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Beech Logs and Table Tops

Posted by Rosemoor Garden on 24 Feb 2009 at 09:34 AM

Towards the end of January Rod Knight, Phil and myself, together with a local farm contractor, ventured into Rosemoor’s lower woodland area to cut a number of sizable slabs of beech (Fagus sylvatica) from a fallen tree. These slabs are to become table tops for the new picnic area that is being created in the woodland fringes of the Formal Garden. Several natural features have already been installed, including stumps for seats and balance beams for children to play on, and the inclusion of some natural, rustic tables for use in the area will further compliment the project.
 
The beech tree itself was blown down several years ago and by the looks of it was a monster of a tree! The base and root area of the trunk (which we were going to be cutting) was in some places around 1.75 metres in diameter, so when it was standing the tree must have been quite a sight. To help us cut this huge piece of timber, we enlisted the help of a local farmer with his telehandler (much like a very large forklift) to move and position it for cutting, and also to help with removal of the slabs once they were cut. With such a huge trunk the usual small 38cm chainsaw would have little if any hope of getting through, so this is where the fun began (for me anyway - it’s the small things in life that make me happy!).  Another arboriculture team lent us one of the largest saws available - a ‘Husqvarna 395xp with a 1.25 metre bar and chain (compared to the usual small 38cm bar it was a monster) and I couldn’t wait to get started. Even with this large cutting bar I would still have to cut from both sides, ensuring that the cuts met in the middle.

With the help of the telehandler the log (which was about 3 metres  in length) was moved away from the stack and positioned on three lengths of timber to make it stable and keep it off the ground. This was to make cutting easier, and to prevent the chain from cutting into the dirt, which would blunt it (and a chain that length would take a while to sharpen). First a 25cm slab was measured to be removed at the base end to enable us to reach the good, untouched wood.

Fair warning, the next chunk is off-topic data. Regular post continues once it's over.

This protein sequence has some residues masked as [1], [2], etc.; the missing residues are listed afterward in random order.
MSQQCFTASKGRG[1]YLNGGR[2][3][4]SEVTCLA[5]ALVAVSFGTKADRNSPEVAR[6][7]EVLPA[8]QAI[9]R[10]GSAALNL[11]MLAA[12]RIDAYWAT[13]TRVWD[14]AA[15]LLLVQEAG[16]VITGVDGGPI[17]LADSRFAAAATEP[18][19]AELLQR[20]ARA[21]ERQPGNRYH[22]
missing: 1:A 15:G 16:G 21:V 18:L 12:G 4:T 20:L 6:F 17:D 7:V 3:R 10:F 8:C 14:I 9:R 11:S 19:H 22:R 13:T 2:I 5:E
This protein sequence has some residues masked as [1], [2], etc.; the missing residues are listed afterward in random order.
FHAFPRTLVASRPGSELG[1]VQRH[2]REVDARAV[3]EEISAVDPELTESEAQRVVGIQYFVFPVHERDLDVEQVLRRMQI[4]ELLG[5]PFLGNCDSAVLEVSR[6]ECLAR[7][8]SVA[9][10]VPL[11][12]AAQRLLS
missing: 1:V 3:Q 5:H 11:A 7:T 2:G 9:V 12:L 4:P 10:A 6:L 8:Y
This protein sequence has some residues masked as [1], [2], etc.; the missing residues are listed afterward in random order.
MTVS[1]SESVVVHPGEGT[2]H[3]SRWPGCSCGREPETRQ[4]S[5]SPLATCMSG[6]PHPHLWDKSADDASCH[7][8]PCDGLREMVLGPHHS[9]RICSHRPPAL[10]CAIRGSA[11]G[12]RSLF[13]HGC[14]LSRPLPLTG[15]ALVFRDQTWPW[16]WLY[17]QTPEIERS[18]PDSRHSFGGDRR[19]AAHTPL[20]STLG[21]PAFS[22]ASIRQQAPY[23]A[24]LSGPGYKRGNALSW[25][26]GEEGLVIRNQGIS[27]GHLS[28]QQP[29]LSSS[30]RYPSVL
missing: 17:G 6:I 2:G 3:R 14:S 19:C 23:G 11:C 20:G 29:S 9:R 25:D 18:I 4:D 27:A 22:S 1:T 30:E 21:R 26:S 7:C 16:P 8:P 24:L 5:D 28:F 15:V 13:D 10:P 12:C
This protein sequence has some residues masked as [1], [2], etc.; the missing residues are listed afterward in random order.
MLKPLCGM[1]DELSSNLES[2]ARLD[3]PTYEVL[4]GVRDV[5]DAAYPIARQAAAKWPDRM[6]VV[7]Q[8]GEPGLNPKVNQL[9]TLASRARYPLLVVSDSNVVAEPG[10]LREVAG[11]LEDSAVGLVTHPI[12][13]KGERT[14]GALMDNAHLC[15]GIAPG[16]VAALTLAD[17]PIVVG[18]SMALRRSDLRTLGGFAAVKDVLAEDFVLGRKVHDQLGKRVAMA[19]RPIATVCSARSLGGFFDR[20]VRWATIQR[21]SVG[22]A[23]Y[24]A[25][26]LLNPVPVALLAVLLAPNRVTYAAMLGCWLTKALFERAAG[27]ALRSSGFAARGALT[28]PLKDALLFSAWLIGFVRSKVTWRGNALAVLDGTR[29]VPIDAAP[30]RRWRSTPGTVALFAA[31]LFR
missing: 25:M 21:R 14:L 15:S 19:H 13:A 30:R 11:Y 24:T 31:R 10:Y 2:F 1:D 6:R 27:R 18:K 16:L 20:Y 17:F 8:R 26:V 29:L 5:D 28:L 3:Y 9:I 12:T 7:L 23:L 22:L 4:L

It was important to get a level cut and, because the bar was so big, and because I would have to meet the cuts from each side, this was a tricky operation. Marks were made around the circumference of the trunk to give me some guidance, and with the saw sharp and fuelled I was ready to go.

I started cutting from one side until I was around two thirds of the way through the log. I then moved around to the other side and did the same, trying to match up and follow the cut I’d made on the first side. I got around three quarters of the way through and then went back to the first side and continued until I was all the way though that side. With just a little more to cut I moved for the final time to the other side and finished the cut. Once the slab was cut it fell flat and we could see not only if the untouched inner wood was any good, but also if my cut was any good; I was pleased and relived to see that both were pretty good.  We needed four slabs for the picnic area, so the next slab would be the first table top. We went through the same procedure of measuring but this time we only needed 10cm thick slabs.

Four slabs were cut and all were pretty level and flat apart from the last one which, due to a blunt chain, had a bit a curve in it.  A blunt chain, especially if it has hit the dirt and been blunted on only one side, will tend to cut in a curve and, the bar being the size it was, this was accentuated.

Each slab was individually loaded onto a pallet and then onto the back of the tractor trailer, and we towed them back to the yard where they were unloaded ready for some final preparation work.  Once this is complete, the ‘tables’ will be positioned in the picnic area.

Tom Williamson - Gardener

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